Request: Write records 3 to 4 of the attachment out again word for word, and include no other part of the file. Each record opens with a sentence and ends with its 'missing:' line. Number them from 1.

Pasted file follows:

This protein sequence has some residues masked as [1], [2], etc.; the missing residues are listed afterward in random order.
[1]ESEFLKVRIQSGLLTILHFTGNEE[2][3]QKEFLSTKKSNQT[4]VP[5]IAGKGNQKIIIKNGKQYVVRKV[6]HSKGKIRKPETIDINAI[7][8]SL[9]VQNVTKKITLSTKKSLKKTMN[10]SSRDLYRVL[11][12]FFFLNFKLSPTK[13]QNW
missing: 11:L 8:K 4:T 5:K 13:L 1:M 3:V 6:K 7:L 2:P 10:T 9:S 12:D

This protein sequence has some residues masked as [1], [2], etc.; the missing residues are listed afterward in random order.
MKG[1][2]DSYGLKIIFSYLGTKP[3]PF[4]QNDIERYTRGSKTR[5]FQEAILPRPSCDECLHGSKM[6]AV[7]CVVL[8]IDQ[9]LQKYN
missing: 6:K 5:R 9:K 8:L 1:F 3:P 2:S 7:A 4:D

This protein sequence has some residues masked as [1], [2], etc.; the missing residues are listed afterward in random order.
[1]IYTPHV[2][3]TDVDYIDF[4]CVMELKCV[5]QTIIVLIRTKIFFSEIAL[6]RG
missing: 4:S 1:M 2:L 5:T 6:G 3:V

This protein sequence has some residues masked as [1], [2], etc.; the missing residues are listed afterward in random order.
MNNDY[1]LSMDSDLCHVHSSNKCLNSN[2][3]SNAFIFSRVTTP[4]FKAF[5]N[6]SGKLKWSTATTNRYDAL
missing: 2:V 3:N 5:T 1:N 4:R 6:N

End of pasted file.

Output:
This protein sequence has some residues masked as [1], [2], etc.; the missing residues are listed afterward in random order.
[1]IYTPHV[2][3]TDVDYIDF[4]CVMELKCV[5]QTIIVLIRTKIFFSEIAL[6]RG
missing: 4:S 1:M 2:L 5:T 6:G 3:V

This protein sequence has some residues masked as [1], [2], etc.; the missing residues are listed afterward in random order.
MNNDY[1]LSMDSDLCHVHSSNKCLNSN[2][3]SNAFIFSRVTTP[4]FKAF[5]N[6]SGKLKWSTATTNRYDAL
missing: 2:V 3:N 5:T 1:N 4:R 6:N